The Hunga-Tonga-Hunga-Ha’apai volcano near Tonga in the South Pacific erupted with such force on 15 January that it is thought to be the biggest eruption recorded anywhere on the planet in 30 years.

Sending tsunami waves across the Pacific, the effects of this underwater eruption were felt as far away as the United States and Japan. Sonic booms from the eruption were heard across the Pacific and as far as Alaska, more than 9000 km away and the shockwave resulted in a noticeable jump in atmospheric pressure around the world.

Sulphur dioxide from Tonga eruption spreads over Australia. Contains modified Copernicus Sentinel data (2022), processed by ESA, CC BY-SA 3.0 IGO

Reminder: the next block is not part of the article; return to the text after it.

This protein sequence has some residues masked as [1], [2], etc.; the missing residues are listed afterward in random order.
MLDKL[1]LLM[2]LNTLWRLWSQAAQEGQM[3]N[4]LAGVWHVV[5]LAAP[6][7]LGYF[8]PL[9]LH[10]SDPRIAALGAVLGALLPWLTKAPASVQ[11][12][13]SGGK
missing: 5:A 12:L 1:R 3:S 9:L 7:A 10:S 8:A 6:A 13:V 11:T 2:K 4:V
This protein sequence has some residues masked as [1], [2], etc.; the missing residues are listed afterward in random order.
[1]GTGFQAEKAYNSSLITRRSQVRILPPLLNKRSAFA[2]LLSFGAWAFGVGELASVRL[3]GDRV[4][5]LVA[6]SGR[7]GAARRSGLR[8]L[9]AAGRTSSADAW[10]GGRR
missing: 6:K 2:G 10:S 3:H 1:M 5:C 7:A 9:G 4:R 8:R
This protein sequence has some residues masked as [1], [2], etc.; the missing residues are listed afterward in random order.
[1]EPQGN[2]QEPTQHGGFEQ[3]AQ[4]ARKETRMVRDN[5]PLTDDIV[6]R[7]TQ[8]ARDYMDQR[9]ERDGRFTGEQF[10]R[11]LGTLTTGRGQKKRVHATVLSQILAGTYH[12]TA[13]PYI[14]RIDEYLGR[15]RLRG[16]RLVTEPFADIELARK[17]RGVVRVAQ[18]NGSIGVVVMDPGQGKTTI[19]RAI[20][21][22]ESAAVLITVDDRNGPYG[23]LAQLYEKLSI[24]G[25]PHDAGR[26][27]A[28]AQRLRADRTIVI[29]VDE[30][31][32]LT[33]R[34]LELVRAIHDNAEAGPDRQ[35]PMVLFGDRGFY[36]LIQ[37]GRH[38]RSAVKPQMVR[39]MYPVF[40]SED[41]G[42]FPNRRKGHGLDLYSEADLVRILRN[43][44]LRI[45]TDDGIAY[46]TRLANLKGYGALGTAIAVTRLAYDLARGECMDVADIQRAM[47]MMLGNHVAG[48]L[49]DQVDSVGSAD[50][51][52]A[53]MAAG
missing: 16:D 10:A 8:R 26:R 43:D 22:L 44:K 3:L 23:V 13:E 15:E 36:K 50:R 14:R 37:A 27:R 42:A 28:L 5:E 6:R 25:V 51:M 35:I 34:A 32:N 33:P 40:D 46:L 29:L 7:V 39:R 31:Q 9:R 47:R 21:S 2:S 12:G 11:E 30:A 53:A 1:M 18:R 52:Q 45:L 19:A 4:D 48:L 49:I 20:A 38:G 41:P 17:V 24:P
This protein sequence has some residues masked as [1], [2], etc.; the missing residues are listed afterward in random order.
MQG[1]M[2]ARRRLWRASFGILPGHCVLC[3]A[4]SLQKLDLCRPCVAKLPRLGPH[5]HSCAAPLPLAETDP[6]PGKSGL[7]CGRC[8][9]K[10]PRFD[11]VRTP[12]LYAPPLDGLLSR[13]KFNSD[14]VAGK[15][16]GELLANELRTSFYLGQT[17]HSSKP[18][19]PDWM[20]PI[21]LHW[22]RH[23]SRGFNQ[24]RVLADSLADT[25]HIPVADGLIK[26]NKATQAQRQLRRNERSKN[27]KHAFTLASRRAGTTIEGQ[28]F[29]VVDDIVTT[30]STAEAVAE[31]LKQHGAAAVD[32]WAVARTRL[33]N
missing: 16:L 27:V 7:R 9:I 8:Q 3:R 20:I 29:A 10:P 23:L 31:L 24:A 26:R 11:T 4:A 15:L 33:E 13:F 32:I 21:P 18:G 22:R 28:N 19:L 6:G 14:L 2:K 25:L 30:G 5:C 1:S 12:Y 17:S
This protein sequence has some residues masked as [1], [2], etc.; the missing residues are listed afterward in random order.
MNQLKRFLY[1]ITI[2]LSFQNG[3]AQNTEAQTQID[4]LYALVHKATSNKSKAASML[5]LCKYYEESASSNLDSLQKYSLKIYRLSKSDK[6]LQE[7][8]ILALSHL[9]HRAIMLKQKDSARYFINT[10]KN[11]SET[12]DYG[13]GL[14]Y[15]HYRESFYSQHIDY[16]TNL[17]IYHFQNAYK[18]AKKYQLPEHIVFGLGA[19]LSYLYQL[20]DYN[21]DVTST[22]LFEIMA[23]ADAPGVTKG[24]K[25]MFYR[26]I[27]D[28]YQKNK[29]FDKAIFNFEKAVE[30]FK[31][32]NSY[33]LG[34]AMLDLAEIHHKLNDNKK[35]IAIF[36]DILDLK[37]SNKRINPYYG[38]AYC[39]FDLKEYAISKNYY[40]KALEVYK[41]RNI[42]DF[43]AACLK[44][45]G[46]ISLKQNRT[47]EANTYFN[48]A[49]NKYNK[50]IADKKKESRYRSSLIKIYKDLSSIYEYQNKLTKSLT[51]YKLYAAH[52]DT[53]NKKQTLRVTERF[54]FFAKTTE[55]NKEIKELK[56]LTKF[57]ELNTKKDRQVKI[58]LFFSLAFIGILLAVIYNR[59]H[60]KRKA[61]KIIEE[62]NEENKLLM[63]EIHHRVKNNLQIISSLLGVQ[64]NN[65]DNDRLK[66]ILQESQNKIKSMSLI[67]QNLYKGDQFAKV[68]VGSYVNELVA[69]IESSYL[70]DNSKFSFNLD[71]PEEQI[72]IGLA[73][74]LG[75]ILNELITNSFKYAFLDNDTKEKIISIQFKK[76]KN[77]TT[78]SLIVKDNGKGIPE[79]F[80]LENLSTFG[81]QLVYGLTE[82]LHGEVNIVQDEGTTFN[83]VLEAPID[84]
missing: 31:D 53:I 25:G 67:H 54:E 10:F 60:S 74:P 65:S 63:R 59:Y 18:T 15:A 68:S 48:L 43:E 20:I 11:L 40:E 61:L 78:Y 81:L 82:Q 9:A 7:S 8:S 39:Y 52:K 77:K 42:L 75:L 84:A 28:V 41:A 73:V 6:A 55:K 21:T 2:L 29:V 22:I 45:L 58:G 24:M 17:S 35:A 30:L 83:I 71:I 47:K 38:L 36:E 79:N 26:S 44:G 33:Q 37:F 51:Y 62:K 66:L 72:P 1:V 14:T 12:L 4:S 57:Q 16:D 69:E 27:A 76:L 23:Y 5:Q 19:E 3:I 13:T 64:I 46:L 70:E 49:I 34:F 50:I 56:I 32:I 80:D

The volcano spewed ash, gas and steam 30 kilometres into the atmosphere. Hazardous ash has smothered the island nation of Tonga, causing an unprecedented disaster.

While Tonga copes with the aftermath, this image illustrates how sulphur dioxide from the eruption is spreading across the planet. Using data from the Copernicus Sentinel-5P mission, the image shows the huge plume of sulphur dioxide on 18 January over Australia, more than 7000 km west of the eruption.

Copernicus Sentinel-5P is dedicated to monitoring air pollution by measuring a multitude of trace gases as well as aerosols – all of which affect the air we breathe.